PHIL Parkinson insists he should not have been sent to the stands during Wanderers’ 5-1 defeat at Wolves.

For the second time this season, the Whites boss had to vacate the touchline after a heated argument with opposite number Nuno Santo.

Parkinson could now face a touchline ban in the Football Association decide his actions were over the top – but speaking immediately after the game he plans to speak with referee Keith Stroud to plead his case.

“I am going to go and see the ref,” he said. “We have just had an argument on the touchline. That happens every single week.

“The fourth official seems very young and inexperienced. If managers are going to get sent off for arguing in the dugout then there’s going to be none of us left.

“It was only an argument. They jumped up responding to Wheater’s tackle, I was frustrated with how many of them had jumped up and how vociferous they were. They were not happy with the tackle.

“We exchanged a few words but that’s not anything that doesn’t happen every single week.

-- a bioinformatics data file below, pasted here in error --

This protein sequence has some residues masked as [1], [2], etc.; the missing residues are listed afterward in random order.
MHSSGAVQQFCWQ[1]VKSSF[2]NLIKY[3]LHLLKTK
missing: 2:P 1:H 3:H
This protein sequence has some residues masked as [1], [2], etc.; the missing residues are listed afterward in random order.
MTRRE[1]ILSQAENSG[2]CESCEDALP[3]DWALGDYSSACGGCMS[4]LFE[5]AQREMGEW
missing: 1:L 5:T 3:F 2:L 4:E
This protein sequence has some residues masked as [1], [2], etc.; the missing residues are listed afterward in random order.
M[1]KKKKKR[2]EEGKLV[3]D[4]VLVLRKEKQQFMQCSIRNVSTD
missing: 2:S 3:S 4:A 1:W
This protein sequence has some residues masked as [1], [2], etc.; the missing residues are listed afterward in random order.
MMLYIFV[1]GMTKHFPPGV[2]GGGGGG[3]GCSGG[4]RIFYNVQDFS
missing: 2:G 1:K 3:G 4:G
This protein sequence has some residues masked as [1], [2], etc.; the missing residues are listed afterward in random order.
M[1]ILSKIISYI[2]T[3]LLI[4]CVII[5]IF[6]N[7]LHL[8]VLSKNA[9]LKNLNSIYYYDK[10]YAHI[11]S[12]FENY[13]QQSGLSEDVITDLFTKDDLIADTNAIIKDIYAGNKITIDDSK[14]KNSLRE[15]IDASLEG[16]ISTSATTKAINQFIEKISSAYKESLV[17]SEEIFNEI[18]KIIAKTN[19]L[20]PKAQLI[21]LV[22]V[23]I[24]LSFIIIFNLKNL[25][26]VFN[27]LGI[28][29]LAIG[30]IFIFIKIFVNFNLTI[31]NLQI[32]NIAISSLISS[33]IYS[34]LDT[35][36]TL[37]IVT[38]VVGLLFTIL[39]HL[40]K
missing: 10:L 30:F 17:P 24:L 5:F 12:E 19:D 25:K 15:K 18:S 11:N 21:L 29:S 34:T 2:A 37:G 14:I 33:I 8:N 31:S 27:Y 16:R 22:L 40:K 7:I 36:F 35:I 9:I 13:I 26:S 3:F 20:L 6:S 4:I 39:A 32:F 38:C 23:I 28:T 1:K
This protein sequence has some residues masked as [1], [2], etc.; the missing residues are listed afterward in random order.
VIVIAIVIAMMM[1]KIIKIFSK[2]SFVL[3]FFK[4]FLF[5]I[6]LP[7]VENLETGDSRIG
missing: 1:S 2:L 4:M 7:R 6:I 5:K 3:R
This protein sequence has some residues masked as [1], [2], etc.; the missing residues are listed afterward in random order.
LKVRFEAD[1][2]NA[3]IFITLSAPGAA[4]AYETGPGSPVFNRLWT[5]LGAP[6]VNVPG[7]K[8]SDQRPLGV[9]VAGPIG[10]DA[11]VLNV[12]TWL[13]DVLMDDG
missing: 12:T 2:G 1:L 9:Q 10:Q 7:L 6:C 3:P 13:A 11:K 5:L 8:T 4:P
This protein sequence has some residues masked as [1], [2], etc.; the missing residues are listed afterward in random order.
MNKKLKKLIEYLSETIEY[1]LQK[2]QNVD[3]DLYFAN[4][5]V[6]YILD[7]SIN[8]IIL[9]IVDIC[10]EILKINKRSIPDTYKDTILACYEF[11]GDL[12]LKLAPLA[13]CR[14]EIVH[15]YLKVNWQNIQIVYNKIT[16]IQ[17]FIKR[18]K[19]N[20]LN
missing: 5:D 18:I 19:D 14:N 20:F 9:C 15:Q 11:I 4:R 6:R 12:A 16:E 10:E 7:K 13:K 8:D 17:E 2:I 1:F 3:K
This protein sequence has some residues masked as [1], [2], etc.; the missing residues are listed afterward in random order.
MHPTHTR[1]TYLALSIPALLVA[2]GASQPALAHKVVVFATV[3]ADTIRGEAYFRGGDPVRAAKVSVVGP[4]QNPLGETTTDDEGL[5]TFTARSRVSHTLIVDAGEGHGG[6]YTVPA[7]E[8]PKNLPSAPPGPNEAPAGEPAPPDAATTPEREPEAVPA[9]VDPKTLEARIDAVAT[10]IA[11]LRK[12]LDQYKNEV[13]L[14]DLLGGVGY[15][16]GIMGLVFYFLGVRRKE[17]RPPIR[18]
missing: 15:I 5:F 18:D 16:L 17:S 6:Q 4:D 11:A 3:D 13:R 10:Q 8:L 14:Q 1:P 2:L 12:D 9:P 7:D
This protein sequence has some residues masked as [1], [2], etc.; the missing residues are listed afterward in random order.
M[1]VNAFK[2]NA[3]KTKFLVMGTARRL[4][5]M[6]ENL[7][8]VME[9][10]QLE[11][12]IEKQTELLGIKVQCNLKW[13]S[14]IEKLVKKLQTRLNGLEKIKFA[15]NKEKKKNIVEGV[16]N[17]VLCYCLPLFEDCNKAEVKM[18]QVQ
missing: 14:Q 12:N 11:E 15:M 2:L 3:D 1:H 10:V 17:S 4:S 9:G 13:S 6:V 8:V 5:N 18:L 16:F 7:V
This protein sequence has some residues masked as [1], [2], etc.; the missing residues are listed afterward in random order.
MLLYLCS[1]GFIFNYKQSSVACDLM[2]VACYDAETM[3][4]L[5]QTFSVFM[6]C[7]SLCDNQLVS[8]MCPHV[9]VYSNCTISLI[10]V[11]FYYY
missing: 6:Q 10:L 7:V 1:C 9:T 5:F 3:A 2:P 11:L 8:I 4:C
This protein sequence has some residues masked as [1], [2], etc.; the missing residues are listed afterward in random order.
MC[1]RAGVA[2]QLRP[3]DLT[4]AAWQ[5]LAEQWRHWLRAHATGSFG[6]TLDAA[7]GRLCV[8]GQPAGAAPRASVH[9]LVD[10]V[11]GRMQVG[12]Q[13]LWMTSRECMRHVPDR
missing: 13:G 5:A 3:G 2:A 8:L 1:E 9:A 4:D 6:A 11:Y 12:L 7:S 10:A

“All he had to do was come over and say ‘come on lads, manage it, settle down.’”

It is understood Parkinson and Nuno did meet after the game and shook hands.

Wanderers were outclassed, with Parkinson adding the Molineux men would win the Championship by “at least 10 points.”

But from his own side’s perspective the Whites boss was disappointed with his team’s defending against the division’s highest-scoring team.

“We gave some poor goals away against a very, very good side,” he said. “I have got to say Wolves are by far the best team in the Championship, have spent millions of pounds all over the pitch and they have got Premiership quality through the team. However, the first two goals we conceded, from the set play and the ball over the top, our judgement wasn’t right.

“Against a good side you have to give yourself more of a chance of staying in the game.

“At 3-1 we were back in it, went 4-4-2, and it opened up. When you do that you become vulnerable.”

Nuno backed up Parkinson’s stance, insisting there had only been an exchange of words.

"This is something that happens every week in football – there was a tackle which I think was tough and I reacted to it and there's an argument, nothing more than that,” he said.

"The referee stepped in and thought we should go out. He did his job.

"I speak now with Phil, we had a good conversation so it's nothing that doesn't happen.

"I've sorted it with Phil – we're grown up men.

"When the referee speaks with us we were totally calm, but it was his decision.

"It's not acceptable – I have to say I'm sorry for my behaviour.

"I have standards. Before I'm a manager I'm a person, I live in society and respect every single human being."